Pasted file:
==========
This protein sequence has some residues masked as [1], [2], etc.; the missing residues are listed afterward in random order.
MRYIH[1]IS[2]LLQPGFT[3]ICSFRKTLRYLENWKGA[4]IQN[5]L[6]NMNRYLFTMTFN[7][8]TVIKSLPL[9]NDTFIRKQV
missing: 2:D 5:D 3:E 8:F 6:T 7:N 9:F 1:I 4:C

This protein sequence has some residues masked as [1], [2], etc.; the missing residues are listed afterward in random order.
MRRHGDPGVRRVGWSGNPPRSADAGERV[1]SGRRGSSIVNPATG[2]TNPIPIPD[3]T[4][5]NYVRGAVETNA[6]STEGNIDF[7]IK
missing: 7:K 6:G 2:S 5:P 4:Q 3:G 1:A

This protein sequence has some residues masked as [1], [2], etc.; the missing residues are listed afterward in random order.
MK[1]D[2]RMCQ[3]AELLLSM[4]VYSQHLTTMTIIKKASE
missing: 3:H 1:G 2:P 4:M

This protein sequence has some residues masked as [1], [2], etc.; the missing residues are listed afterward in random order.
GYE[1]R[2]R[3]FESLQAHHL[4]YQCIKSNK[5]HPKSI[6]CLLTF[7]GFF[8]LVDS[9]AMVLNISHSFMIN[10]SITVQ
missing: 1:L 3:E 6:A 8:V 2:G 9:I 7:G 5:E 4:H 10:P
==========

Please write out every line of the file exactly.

This protein sequence has some residues masked as [1], [2], etc.; the missing residues are listed afterward in random order.
MRYIH[1]IS[2]LLQPGFT[3]ICSFRKTLRYLENWKGA[4]IQN[5]L[6]NMNRYLFTMTFN[7][8]TVIKSLPL[9]NDTFIRKQV
missing: 2:D 5:D 3:E 8:F 6:T 7:N 9:F 1:I 4:C

This protein sequence has some residues masked as [1], [2], etc.; the missing residues are listed afterward in random order.
MRRHGDPGVRRVGWSGNPPRSADAGERV[1]SGRRGSSIVNPATG[2]TNPIPIPD[3]T[4][5]NYVRGAVETNA[6]STEGNIDF[7]IK
missing: 7:K 6:G 2:S 5:P 4:Q 3:G 1:A

This protein sequence has some residues masked as [1], [2], etc.; the missing residues are listed afterward in random order.
MK[1]D[2]RMCQ[3]AELLLSM[4]VYSQHLTTMTIIKKASE
missing: 3:H 1:G 2:P 4:M

This protein sequence has some residues masked as [1], [2], etc.; the missing residues are listed afterward in random order.
GYE[1]R[2]R[3]FESLQAHHL[4]YQCIKSNK[5]HPKSI[6]CLLTF[7]GFF[8]LVDS[9]AMVLNISHSFMIN[10]SITVQ
missing: 1:L 3:E 6:A 8:V 2:G 9:I 7:G 5:E 4:H 10:P